Tag: Fraud


How to avoid rogue tow truck scams

Bad enough if you are in an auto accident – that’s stressful enough. You might be injured or at the very least, shaken up. Suddenly a tow truck appears on the scene saying they are from your insurance company. While that might seem like lucky timing, it should actually raise your suspicions. High pressure tactics from rogue tow truck operators can lead to exorbitant towing and storage fees or your car being taken to a body shop that is in league with the tower. The National Insurance Crime Bureau recently released a public service announcement to raise awareness about rogue tow truck operators and how to avoid becoming a victim.

NCIB offers these tips:

  • Never give permission to a tow truck operator who arrives unsolicited to take your vehicle.
  • If you or law enforcement did not call a tow truck to the scene, do not deal with that operator.
  • Do not provide tow truck operators with your insurance information.
  • Do not provide tow truck operators with personal lien holder information.
  • Determine that the tow truck signage is identical to what appears on any documentation the tow truck operator provides (they may say they “work with” your insurance company).
  • If the tow truck does not display signage identifying the name of the tow company, ask for company identification.
  • If a tow operator’s legitimacy is in doubt, call the police.
  • Do not give a tow truck operator permission to tow your vehicle until they:
    –Provide a printed price list, to include daily storage fees and miscellaneous charges that will apply if they tow your car (if the prices seem too high, ask the police or your insurance company to call a towing service for you).
    –Provide printed documentation indicating where the vehicle is being towed if it is not a location of your choosing.

The Coalition Against Insurance Fraud offers more information on tow truck cons and scams, as well as extensive tips to for what to expect and what your rights are.

Check out the full article but here are a few tips from their list:

Think ahead: Join an emergency road service club or organization such as AAA. Also know your auto insurer’s roadside assistance program, with the tollfree number printed on your insurance card. They’ll set you up with reputable towing firms and repair shops.

Photos. Take a photo of the scene, including the tow truck. Use your cell phone or a disposable camera stored in your glove compartment.

Complain. File complaints if you’re scammed. Contact your insurer, state insurance department, local Better Business Bureau and the police.

Know your rights. State laws protect you if your vehicle is towed while you were away, such as while shopping. Confirm and complain if you suspect violations of these rules in most states:

  • The property owner or manager of a business that had your vehicle towed must be at the scene and sign the towing authorization in most states;
  • The operator must leave a small sign at the scene. It should have the firm’s name, address, phone, reason for towing, and who requested the tow;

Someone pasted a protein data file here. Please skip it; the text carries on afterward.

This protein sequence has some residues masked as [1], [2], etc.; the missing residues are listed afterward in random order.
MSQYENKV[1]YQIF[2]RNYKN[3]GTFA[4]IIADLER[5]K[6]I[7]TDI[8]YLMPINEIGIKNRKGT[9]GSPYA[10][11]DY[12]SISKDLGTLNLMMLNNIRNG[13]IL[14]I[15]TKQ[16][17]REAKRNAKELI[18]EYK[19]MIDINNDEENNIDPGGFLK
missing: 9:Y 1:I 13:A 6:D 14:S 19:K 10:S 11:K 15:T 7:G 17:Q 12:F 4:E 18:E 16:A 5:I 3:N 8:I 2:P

• Towing firms must take a photo of your vehicle in the “illegal” spot and notify the local police department to ensure the car is not classified as stolen. Get the photos from the towing firm (though expect a fee); and
  • The towing operator must release your vehicle if you will not or cannot pay the requested towing free. This is true in most states, and then becomes a matter for civil courts.

Reprinted from Renaissance Alliance – no usage without permission.

Focus on Phishing: Take these quizzes to see if you are smarter than the criminals

October is National Cybersecurity Awareness Month, the time of year when cybersecurity experts from government, academia and industry remind us of the importance of safeguarding our digital information and reviewing our online safety practices.

One of the most common ways that crooks and criminals get your personal financial data is through phishing. Phishing is using email spoofing and other tricks to get you to give up personal info or click to a dangerous website that might expose you to a virus or a computer hijack. Never ever click on links or download things from a stranger!

But don’t just worry about bad emails from strangers – worry about bad emails from people and brands you trust. Many of the big brands we use everyday – Microsoft, Netflix, PayPal, Amazon, Apple – are regularly spoofed and we are tricked into clicking when we see messages like “your account is being disabled” or “thanks for your recent purchase” when you hadn’t made one. Or from a friend or family member, emails saying “this is a riot – click here” or a boss saying “We need your bank credentials for direct deposit.” If something seems off or strange or odd, it probably is. It’s better to be safe and not sorry so double check if you have doubt. Phishers are good at gaining our trust or exploiting our fears.

It’s vital to learn about how to avoid being caught by a phisher. We’ve assembled some quizzes to give you practice. But be warned, these are pretty difficult. If you take the time, however, even wrong answers will teach you something about what to look for and how to spot a fake.

Our top tips for avoiding phishing scams

  • Don’t click any links or download anything from a sender you don’t know or trust. It’s always worth double-checking. If it’s a web link from your bank, instead of clicking, go to your bank website directly by typing in the Web address in your browser. If it’s a phone call, hang up and call your bank.